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storm319

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  1. Not surprising that Ping is out of the G400 LST given that the G410 line replaced it 10 months ago (even though the G410 LST was released later) and the likelihood that they probably produced less of the LST vs the other two versions. It is better for Ping to cut production earlier rather than stock up in case of warranty replacement because A) less older inventory to potentially get stuck with and B) most people are fine with receiving a newer version as a replacement anyways. Worst case scenario for the OP is to sell the G410 LST if he doesn't like it and buy a used/NOS G400 LST (and likely have a little $ left over). Size difference between the two LST versions is negligible: 400 LST = 445cc vs 410 LST = 450cc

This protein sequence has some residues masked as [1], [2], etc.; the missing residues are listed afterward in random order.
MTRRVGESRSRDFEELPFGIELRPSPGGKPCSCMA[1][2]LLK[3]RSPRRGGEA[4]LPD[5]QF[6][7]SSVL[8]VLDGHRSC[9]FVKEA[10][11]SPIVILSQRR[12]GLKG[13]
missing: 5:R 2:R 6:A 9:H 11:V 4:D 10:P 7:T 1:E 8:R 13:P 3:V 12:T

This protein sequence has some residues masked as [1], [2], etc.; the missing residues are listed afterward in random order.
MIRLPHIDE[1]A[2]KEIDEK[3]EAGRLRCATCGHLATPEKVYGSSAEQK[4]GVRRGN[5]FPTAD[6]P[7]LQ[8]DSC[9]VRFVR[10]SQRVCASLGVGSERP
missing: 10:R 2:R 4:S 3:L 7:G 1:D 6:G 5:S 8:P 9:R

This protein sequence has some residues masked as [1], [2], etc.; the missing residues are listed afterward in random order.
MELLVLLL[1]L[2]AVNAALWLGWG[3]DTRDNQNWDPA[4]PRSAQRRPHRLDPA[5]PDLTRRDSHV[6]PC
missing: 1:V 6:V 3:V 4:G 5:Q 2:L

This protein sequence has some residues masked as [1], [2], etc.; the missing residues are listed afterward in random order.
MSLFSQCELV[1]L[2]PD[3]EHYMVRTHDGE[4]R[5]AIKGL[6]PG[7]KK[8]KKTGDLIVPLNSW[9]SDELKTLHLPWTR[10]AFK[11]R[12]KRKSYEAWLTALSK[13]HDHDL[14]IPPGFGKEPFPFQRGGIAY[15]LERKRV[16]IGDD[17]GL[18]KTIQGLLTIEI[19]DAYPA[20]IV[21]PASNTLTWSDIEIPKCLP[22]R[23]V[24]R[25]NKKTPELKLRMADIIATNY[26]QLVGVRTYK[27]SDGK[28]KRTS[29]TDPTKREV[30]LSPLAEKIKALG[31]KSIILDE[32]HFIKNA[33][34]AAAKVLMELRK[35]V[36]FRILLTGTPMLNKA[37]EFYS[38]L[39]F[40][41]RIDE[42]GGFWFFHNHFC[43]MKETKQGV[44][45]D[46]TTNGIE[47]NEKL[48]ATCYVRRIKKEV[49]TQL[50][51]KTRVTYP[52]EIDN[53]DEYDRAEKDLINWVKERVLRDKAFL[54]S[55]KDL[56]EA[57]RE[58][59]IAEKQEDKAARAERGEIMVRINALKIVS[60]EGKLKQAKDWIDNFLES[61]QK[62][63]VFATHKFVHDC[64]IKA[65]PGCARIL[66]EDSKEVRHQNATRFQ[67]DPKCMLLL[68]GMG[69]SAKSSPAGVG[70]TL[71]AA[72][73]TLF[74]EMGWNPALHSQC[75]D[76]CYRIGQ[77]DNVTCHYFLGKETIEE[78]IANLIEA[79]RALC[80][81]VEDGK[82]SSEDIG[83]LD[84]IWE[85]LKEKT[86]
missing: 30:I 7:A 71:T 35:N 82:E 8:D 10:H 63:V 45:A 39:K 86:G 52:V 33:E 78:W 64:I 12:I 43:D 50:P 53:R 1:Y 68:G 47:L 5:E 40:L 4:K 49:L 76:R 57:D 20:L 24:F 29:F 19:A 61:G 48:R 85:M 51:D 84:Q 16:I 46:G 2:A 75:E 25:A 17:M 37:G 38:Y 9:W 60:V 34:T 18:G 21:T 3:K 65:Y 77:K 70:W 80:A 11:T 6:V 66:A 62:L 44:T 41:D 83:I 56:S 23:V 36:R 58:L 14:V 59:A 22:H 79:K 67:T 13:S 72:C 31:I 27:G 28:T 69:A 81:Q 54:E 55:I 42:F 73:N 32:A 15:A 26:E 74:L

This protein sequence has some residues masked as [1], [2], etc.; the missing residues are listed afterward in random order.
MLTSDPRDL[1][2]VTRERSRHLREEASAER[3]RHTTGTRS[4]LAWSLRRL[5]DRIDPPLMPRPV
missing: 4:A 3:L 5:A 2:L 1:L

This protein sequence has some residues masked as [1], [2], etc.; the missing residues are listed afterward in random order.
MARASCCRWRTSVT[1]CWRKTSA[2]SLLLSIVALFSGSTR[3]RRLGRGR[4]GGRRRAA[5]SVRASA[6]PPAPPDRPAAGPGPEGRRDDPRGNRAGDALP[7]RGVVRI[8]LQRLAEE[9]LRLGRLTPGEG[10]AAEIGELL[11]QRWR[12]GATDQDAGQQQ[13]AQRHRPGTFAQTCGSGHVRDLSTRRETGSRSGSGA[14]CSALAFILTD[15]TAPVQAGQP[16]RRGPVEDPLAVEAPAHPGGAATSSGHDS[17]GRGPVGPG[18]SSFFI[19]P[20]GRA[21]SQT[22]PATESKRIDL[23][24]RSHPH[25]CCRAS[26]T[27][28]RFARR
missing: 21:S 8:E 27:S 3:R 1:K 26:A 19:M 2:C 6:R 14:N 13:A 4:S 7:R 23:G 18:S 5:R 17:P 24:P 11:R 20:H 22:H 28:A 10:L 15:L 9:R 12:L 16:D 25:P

2. storm319

    ClearGolf Shaft

    I think you may be referring to Pearl golf and their Pure Pro X which is no longer on their site since the cut pic showed up on social media comparing it to the KSig (aka Nassau Quattro). These Clear balls show 318 and 336 dimple patterns which would point to the Foremost factory in Taiwan. These are likely the same as what Vice sells.
  3. With ionomer covered balls, anyone would be hard pressed to perceive any difference between colors. Cast thermoset urethane balls on the other hand are a different story as the actual urethane formulation is different.
  4. It won’t be in Rickie’s bag unless it shows up on the USGA conforming list next Monday.